Gender, race, and class in media: a text-reader, Page 96

Front Cover
Sage, Oct 31, 1994 - Language Arts & Disciplines - 648 pages
0 Reviews
"This fine collection of perspectives and information will fill a major gap and help to push communication study in an urgently needed direction. Undergraduates, graduate students, and faculty alike have much to gain from this text." --John Downing, Department of Radio-Television-Film, University of Texas, Austin "This is a well-conceived and provocative collection that goes a long way toward filling a real void in available classroom textbooks. I have no doubt that it will provoke many hours of discussion and debate about the relations between contemporary media forms and the politics of identity and difference." --Larry Grossberg, Morris Davis Professor of Communication Studies, University of North Carolina, Chapel Hill "This is one of the few books that really attempts to take the topic of mass media seriously while demonstrating a range of languages and approaches that illustrate what doing cultural studies is actually about." --Henry Giroux, Waterbury Chair, The Pennsylvania State University "A terrific book--broad based in cultural and critical studies. Gender, Race, and Class in Media is an excellent text for courses in which multiple perspectives are represented." --Ellen Wartella, Dean, College of Communication, University of Texas, Austin An introductory text-reader, Gender, Race, and Class in Media critically examines the mass media as economic and cultural institutions that shape our social identities, especially in regard to gender, race, and class. Through an analysis of such popular genres as soap operas, talk shows, rap music, sitcoms, rock videos, pornography, made-for-TV movies, advertising, and romance novels, students are invited to engage in critical mass media scholarship. From a critical/cultural perspective, the comprehensive introduction delineates the major paradigms in media studies today. It outlines the text's integrated approach to media studies, which incorporates three distinct but related areas of investigation within media studies: political economy of production textual analysis audience response/resistance Chapter introductions to the selected readings, which are drawn from original essays and influential previously published articles, provide a framework for understanding and analyzing how gender, race, and class are structural and experiential categories that inform the production, construction, and consumption of media representations. Gender, Race, and Class in Media is designed as a comprehensive critical introduction to mass media, but it can also be used as a supplement to a more standard text. This text-reader is also valuable for such courses as sociology of media, media criticism, cultural studies, popular culture, journalism, visual literacy, and especially where a critical approach is used.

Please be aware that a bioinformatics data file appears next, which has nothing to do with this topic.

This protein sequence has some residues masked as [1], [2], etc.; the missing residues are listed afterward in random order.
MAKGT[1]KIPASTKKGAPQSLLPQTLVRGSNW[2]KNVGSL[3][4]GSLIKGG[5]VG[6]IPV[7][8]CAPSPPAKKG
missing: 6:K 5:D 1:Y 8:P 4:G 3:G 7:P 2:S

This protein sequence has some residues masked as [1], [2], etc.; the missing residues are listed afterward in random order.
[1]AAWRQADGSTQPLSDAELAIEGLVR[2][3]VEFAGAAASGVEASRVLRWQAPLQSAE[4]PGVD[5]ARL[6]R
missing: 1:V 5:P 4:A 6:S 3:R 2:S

From inside the book

What people are saying - Write a review

LibraryThing Review

User Review  - cdp02005 - LibraryThing

Gender, Race, and Class in Media: A Text-Reader by Gail Dines (2002) Read full review


A Cultural Studies Approach to Gender
fc Ideology and Race
jw History of Racism in Media Representation and Ownership

61 other sections not shown

Other editions - View all

Common terms and phrases

References to this book

All Book Search results »

About the author (1994)

Gail Dines is professor of Sociology and Women’s Studies at Wheelock College in Boston, where she is also chair of the American Studies department. She has been researching and writing about the pornography industry for well over twenty years. She has written numerous articles on pornography, media images of women and representations of race in pop culture. Her latest book is PORNLAND: How Pornography has Hijacked our Sexuality. She is a cofounder of the activist group Stop Porn Culture!

Jean M. Humez is Professor Emerita of Women’s Studies at the University of Massachusetts, Boston, where she taught courses in both women’s studies and American studies, and chaired the Women’s Studies Department. She designed and taught an undergraduate Women and the Media course early in her career, and through her interest in media text analysis came to collaborate with Gail Dines on this book. She has also published books and articles on African American women’s spiritual and secular autobiographies, and on women and gender in Shaker religion. Her most recent book is Harriet Tubman: The Life and the Life Stories.